As a side note to any who wonder, my Archbishop practices and teaches the tithe and encourages only this Biblical teaching in the area of stewardship. I follow his lead. 

If we teach that human beings are saved by grace (which is indeed correct), why is it that we believe that the gospel must be marketed as though it were a commodity? Are we saved by the same forces that sell a Chevrolet? This not only demeans the gospel, but, in fact, denies the doctrine of salvation by grace. We cannot achieve good ends through evil means.

When St. Paul said he became “all things to all men,” he did not indicate that he in any way became a sinner in order to save sinners. Instead, he was an “ambassador for Christ” (2 Corinthians 5:20). None of us are called to be anything less. Strangely, it is illegal for American companies to use bribes overseas in order to sell American products. May God give us the grace to believe in grace.

Justice and Mercy – With Thanks to the Pontificator

January 22, 2008


Fr. Al Kimel has recently posted an article (The Injustice of Grace) on the triumph of God’s mercy that is well worth reading.  The following is an excerpt in which he quotes passages from St. Isaac the Syrian and St. Antony the Great:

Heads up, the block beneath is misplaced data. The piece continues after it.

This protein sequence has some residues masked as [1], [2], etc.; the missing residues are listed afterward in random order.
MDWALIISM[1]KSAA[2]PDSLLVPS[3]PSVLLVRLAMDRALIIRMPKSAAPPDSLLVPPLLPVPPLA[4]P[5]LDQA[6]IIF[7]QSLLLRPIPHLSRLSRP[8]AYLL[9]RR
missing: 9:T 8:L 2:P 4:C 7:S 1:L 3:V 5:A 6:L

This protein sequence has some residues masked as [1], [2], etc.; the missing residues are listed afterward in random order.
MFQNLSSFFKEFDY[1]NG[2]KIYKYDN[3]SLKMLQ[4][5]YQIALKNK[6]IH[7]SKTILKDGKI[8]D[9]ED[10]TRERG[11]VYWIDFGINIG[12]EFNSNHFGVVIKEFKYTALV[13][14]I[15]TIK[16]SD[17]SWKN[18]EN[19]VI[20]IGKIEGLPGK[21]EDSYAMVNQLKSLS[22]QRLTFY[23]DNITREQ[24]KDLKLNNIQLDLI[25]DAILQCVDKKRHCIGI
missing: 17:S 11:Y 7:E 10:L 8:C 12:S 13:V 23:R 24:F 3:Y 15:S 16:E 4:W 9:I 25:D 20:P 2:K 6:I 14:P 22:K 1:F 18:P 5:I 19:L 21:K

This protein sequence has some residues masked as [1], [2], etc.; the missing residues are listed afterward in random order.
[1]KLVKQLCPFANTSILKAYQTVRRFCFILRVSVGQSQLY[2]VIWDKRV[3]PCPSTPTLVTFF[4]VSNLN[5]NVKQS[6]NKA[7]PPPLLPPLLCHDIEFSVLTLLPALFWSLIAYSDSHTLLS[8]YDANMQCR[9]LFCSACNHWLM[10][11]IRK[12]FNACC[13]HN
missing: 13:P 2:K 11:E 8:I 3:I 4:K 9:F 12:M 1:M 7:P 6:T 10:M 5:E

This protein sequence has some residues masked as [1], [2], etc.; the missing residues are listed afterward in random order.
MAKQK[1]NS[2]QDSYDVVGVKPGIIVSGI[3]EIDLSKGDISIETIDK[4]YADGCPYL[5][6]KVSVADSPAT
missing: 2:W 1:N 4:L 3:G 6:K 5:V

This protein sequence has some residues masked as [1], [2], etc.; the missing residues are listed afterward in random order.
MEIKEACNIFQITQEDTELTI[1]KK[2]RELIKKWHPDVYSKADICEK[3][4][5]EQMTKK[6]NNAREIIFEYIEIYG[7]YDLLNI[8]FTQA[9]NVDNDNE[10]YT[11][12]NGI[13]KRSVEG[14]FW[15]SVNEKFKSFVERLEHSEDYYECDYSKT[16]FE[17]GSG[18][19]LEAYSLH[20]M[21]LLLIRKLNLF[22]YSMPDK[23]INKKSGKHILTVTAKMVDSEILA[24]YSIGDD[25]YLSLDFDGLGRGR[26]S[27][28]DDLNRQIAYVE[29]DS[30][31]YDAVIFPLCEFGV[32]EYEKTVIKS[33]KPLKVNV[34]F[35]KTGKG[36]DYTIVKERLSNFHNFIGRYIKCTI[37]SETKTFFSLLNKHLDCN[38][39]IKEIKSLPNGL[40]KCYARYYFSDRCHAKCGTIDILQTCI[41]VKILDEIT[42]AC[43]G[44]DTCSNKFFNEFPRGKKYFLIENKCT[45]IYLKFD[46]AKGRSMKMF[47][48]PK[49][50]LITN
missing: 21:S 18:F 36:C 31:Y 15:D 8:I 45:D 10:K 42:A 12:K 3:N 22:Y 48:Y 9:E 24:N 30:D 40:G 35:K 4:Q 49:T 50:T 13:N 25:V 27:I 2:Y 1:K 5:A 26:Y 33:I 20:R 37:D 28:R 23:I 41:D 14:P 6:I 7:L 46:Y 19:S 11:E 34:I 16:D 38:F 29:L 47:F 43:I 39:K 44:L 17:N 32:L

The seventh century ascetical master, St. Isaac the Syrian, boldly challenged the portrayal of God as one who rewards the virtuous and punishes the wicked:

Do not call God just, for His justice is not manifest in the things concerning you. And if David calls Him just and upright, His Son revealed to us that He is good and kind. “He is good,” He says, “to the evil and to the impious.” How can you call God just when you come across the Scriptural passage on the wage given to the workers? “Friend, I do thee no wrong I will give unto this last even as unto thee. Is thine eye evil because I am good?” How can a man call God just when he comes across the passage on the prodigal son who wasted his wealth with riotous living, how for the compunction alone which he showed, the father ran and fell upon his neck and gave him authority over all his wealth? None other but His very Son said these things concerning Him, lest we doubt it; and thus He bare witness concerning Him. Where, then, is God’s justice, for whilst we are sinners Christ died for us! But if here He is merciful, we may believe that He will not change. (Homily 60)